“Looking ahead into future years, we anticipate being between $2 and $4 million in the red, which we can definitely handle,”

says Bernal.

In order to maintain financial well-being into the uncertain economic years to come, the city has limited their future expenditures and kept its reserve fund levels up.

 “Theoretically, we could continue to operate status quo for two to three years,” he says. “We have enough flexibility and controls in place that I think we can weather things.”

Bernal notes that while the city is not “operating on a shoestring budget,” they are not over-extending resources either.

 “Now, projecting forward, we’ve addressed a big chunk of our structural deficit,” he says. “We’re still projecting some deficit problems and we’re being really careful about our future obligations moving forward.”

Pimentel says from what he has seen, the City of Santa Cruz staff is well-organized financially, so his goal is to make the shift into his new title as easy as possible.

“I’m reading as much data as I can from a finance perspective, and the staff is keeping me up to date on decision making that’s been done thus far,” he says. He adds that the approaches of the Santa Cruz staff are different from those in Watsonville, but he anticipates a smooth transition.

 “I’m always trying to live in the moment but be prepared for what’s going to happen five years from now, and that mentality lends itself to adapting to any organization,” he says. “In Santa Cruz, the finance department has a high level of professionalism and the staff are extremely qualified. I haven’t seen anything so far that gives me pause or that I would want to modify.”

Comments (1)Add Comment
...
written by Bill Smallman, March 14, 2012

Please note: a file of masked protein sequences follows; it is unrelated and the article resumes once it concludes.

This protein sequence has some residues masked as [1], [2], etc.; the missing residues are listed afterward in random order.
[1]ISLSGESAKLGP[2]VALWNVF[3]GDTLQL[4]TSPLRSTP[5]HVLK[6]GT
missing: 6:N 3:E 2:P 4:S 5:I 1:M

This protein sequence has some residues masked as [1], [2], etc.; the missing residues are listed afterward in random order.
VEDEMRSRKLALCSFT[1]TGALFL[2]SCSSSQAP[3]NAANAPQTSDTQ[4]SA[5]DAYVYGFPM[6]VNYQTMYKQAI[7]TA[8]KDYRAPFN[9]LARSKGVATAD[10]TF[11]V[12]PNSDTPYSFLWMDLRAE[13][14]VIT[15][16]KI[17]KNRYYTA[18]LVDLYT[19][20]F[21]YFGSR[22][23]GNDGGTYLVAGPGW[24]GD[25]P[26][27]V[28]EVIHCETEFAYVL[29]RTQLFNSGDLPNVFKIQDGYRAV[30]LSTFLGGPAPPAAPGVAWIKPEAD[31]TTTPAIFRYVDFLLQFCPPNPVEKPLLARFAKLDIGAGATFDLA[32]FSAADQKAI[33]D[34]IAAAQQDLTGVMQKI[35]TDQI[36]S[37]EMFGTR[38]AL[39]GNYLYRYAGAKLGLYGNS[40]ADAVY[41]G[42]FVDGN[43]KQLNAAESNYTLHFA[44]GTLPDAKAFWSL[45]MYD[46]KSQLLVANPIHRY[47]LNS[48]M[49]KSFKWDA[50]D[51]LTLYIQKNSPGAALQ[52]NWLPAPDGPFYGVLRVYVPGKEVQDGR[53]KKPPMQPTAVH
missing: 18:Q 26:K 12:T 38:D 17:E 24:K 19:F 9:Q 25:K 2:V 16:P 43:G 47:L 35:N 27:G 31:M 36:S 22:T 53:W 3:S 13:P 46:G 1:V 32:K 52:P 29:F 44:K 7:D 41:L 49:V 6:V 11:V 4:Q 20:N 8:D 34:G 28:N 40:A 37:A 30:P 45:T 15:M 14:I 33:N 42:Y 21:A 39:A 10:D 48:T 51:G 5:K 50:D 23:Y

I'd like to support and welcome Marc and wish him much success. I really think economic development is the most important issue to concentrate on, and hope to offer some thoughts to brainstorm on for Santa Cruz. With a revived economy, we can then start looking at other issues. In regard to Santa Cruz, I am still questioning why the Coastal Commission has been granted power over the City and had the final word on La Bahia. Due to the large negative impact, I believe the City should perhaps investigate ways to revise the jurisdiction powers of the Coastal Commission. Santa Cruz enjoys a large tourist economy from it's main attraction of the Boardwalk and Wharf, but we all know this mainly during Summer months. Other coastal cities have waterfronts which attract tourism dollars all year round. The reason why Santa Cruz doesn't is basically because next to the Boardwalk is basically an area most people try to avoid. I believe if this was improved, and in the colder months when the Boardwalk is only partially open, tourists would still be attracted to an area improved similar to waterfronts like Capitola, Santa Barbara.. the list goes on and on. On another topic, in 1994 I worked on the Santa Cruz $70+ million sewage treatment plant upgrade, and the water is almost treated enough now to be used as reclaimed, irrigation use only, water. I believe this water is still discharged out to the ocean. For a very beneficial water conservation measure, a distribution system could be installed to distribute water to landscape, sports fields, and farms throughout the area. This would be economically beneficial for reasons by the fact that $115+ million would perhaps not be spent on a desal plant which will raise water rates, as the cost of water is 4-5 times more than conventional water sources.